stephen girard and the yellow fever -- 3/30/23

Today's encore selection -- from Financial Founding Fathers: The Men Who Made America Rich by Robert E. Wright and David J. Cowen. French-born Philadelphian Stephen Girard, an international merchant and trader, was perhaps the richest man in America in the late 1700s and early 1800s. With assets of $7 million at his death ($200 million in today's dollars), he was also one of America's greatest philanthropists. In 1793, a yellow fever epidemic forced George Washington, the U.S. government, and almost every citizen of means in Philadelphia to leave. Girard, richest of them all, stayed behind saving lives:

"Unlike many philanthropists, Girard did not wait until he died to start helping others. His finest hour occurred during Philadelphia's great yellow fever epidemic in 1793. That episode, largely forgotten in American history, was one of the greatest disasters to befall any American city. The gravity of the epidemic increases when one realizes that Philadelphia was at the time the nation's temporary capital. Yellow fever, so named because the victim's skin turns a yellowish hue, is fatal to as many as half of those who contract it. If the afflicted does not successfully resist the disease, he dies a tortuous week-long death filled with bouts of high fever, chills, black vomit and diarrhea. Were this not awful enough, the alleged cure for the malady, the one pushed by Philadelphia's leading physician, the famed Dr. Benjamin Rush, involved bloodletting and mercury purges. Rush, like Girard, bravely stayed in town and tried his utmost to aid the sick. Unfortunately, Rush's harsh treatment plan caused untold deaths.

"In 1793, the population of Philadelphia and its suburbs was approximately 45,000 [the largest in America]. ... Before the epidemic ended with the November frosts, some four to five thousand Philadelphians, about 10 percent of the city's population, lay yellowed and dead in pools of vomit and excrement. In a typical day, just prior to the plague, an average of three Philadelphians died. On October 11, at the peak of the plague, 119 persons met their excruciatingly painful end. ...

"No one great or small was immune to this plague. None other than Alexander Hamilton caught the fever on September 5. Soon thereafter, his beloved wife Betsy also became ill. Dr. Edward Stevens saw to their recovery, which became instant front-page news. Stevens's treatment was much milder than the aggressive bloodletting and purging that Dr. Rush espoused. Soon, controversy over the proper course of treatment divided Philadelphia's doctors and leading citizens. ...

"Stephen Girard could have, indeed should have, simply left town. But instead, he chose to risk his life to save others. ... He rolled up his sleeves and plunged into the fight, the fight against the disease itself, the fight against physicians with quack cures, the fight for the honor of the French refugees who many blamed for the scourge, and the fight for his business and reputation. Unlike some fifty merchants who ran away and reneged on their financial obligations, Girard defended his credit, his honor, his people, his city. ... When the call went out for volunteers, only thirty-seven stepped forward. Clearly the hospital at [Philadelphia's] Bush Hill was no place for the faint of heart; the stench of death, vomit and excrement filled the nostrils, overpowering even the strongest. After inspecting conditions at Bush Hill, Girard realized that such a small number of volunteers would prove insufficient unless they were efficiently organized. Therefore, at the September 16 meeting of the emergency plague committee, Girard and fellow Philadelphian Peter Helm offered to supervise the volunteers. Girard's actions, which many viewed as a death sentence, took observers aback.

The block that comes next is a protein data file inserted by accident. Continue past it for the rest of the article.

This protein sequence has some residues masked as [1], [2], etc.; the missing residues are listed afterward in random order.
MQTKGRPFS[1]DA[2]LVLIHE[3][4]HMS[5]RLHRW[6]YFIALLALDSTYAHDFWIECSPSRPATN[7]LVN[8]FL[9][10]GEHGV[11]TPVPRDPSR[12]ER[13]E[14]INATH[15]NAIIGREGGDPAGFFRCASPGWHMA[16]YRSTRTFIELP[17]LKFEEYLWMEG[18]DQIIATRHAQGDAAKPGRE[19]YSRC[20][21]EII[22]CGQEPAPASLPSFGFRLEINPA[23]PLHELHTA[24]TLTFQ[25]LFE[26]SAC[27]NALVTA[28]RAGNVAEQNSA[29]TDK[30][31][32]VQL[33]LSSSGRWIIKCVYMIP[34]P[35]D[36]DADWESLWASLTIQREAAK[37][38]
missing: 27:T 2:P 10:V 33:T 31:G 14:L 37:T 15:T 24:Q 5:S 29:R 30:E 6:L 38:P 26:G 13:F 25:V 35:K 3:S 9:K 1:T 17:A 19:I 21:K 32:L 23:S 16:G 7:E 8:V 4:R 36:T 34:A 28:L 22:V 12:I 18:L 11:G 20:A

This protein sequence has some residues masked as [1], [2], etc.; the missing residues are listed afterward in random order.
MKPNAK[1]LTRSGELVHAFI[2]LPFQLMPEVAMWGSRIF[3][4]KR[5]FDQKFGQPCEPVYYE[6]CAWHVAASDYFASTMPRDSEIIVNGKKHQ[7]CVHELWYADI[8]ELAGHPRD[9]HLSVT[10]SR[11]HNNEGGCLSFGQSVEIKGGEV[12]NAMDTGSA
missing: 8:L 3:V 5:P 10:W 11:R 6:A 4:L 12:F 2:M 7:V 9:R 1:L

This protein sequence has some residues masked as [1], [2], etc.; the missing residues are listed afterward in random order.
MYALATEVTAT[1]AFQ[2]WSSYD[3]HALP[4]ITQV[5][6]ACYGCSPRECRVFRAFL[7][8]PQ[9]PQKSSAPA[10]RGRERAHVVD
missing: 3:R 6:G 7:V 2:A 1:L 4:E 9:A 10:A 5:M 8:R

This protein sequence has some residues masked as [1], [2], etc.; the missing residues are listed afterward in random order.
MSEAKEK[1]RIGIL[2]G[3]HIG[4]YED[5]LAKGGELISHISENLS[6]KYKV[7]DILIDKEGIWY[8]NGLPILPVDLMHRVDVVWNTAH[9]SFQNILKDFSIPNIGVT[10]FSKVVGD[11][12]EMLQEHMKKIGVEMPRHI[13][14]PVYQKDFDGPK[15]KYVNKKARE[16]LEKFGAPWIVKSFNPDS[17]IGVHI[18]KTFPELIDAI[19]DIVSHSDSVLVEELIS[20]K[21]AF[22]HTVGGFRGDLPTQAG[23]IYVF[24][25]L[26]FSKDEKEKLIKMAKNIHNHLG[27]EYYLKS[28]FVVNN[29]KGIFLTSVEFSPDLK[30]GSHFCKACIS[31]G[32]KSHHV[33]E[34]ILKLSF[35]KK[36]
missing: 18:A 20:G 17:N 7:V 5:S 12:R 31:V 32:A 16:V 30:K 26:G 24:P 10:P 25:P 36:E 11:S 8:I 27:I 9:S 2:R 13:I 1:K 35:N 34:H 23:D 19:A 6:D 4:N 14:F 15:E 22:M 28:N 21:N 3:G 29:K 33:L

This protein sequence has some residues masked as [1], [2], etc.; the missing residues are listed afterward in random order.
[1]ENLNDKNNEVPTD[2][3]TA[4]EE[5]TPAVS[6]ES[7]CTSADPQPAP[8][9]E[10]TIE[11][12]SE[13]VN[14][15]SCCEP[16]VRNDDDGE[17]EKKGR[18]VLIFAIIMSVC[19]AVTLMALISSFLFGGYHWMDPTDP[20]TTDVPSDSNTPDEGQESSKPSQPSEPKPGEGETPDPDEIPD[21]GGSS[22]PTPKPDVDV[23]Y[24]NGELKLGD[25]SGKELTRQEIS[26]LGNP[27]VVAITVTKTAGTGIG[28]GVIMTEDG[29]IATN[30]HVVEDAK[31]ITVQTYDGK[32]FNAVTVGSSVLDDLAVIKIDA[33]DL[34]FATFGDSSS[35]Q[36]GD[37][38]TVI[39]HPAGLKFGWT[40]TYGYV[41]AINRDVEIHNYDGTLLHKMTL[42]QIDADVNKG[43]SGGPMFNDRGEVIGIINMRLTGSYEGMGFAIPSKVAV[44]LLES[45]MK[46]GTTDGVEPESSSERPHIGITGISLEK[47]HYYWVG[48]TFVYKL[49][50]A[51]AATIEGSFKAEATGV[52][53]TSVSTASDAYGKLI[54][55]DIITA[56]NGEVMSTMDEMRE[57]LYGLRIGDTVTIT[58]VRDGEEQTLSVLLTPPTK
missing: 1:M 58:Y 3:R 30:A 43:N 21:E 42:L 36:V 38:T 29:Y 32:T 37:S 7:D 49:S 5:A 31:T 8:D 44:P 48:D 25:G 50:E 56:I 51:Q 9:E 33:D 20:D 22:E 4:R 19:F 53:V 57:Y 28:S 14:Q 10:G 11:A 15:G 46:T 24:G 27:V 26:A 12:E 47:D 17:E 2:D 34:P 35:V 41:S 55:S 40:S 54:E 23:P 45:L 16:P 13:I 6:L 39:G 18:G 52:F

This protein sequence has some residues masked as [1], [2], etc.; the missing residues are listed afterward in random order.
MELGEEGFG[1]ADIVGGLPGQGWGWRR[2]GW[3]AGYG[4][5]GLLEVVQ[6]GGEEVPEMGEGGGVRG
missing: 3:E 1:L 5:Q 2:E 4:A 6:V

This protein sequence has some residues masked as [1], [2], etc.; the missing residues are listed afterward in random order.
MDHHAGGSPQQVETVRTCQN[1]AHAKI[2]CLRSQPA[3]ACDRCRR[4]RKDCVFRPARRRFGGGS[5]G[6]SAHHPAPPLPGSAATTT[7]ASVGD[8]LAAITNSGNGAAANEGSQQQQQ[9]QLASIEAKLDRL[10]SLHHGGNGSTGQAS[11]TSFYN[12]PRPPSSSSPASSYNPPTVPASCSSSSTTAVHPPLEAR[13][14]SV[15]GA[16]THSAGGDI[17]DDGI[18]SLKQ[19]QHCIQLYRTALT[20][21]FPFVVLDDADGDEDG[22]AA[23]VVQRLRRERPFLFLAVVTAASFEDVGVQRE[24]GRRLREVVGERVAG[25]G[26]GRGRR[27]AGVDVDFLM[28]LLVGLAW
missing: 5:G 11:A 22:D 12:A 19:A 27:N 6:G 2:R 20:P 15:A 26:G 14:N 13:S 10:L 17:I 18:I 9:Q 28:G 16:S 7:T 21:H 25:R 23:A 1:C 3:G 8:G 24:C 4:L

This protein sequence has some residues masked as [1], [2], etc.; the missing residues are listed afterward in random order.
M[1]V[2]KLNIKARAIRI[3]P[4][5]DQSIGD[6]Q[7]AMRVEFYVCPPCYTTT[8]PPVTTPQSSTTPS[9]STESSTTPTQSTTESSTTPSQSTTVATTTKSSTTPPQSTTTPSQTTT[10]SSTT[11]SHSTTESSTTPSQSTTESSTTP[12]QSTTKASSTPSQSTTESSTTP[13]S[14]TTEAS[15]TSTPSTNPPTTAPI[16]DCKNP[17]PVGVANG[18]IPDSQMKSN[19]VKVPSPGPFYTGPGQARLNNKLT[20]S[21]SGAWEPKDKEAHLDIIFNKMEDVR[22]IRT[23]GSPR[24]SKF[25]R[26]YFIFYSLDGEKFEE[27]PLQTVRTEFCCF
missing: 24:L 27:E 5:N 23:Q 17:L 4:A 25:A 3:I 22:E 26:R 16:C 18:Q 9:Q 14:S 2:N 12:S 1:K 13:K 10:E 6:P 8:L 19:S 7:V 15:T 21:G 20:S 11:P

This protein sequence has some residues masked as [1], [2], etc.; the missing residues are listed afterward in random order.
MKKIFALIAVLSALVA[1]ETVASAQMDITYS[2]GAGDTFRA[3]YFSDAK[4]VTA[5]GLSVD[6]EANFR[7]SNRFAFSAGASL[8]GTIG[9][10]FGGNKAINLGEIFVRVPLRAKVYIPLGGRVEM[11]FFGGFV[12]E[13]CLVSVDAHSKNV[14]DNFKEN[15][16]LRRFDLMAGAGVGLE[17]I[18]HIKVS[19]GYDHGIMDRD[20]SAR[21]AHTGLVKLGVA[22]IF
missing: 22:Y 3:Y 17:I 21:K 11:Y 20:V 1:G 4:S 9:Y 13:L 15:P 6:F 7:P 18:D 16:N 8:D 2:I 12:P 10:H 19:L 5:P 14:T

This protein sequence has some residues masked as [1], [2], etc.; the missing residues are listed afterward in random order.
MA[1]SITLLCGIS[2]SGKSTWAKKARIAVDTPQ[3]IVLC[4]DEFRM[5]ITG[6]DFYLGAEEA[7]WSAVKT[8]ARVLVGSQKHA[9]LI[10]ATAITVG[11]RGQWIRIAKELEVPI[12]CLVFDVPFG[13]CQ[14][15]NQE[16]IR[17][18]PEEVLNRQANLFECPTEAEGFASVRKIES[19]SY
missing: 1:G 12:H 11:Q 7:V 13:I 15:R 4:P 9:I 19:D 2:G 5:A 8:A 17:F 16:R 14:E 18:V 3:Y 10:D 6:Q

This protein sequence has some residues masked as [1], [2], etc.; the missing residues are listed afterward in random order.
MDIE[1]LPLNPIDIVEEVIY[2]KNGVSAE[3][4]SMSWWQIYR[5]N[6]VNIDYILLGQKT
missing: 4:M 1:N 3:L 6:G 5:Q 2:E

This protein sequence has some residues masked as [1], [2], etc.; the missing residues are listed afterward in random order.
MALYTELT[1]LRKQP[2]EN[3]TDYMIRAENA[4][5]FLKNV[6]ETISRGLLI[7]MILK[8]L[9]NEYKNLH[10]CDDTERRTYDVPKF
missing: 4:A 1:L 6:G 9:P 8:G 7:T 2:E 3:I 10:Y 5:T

"But Girard was not suicidal. ... Like Hamilton, Girard, who was conversant with the principles of medicine due to his youthful experience as a sailor, shunned Dr. Rush's harsh treatments in favor of the milder approach of Dr. Stevens. Moreover, Girard did not believe that the disease was contagious, attributing the far-reaching nature of the epidemic instead to the widespread distribution of the city's filth. ...

"For sixty straight days Girard managed the makeshift hospital and cared for the ever-growing number of sick. ... A contemporary observer noted that Girard had to perform 'many disgusting offices of kindness for (the patients), which nothing could render tolerable, but the exalted motives that impelled him to this heroic conduct.'"



Robert E. Wright and David J. Cowen


Financial Founding Fathers: The Men Who Made America Rich


University of Chicago Press


Copyright 2006 by Robert E. Wright and David J. Cowen


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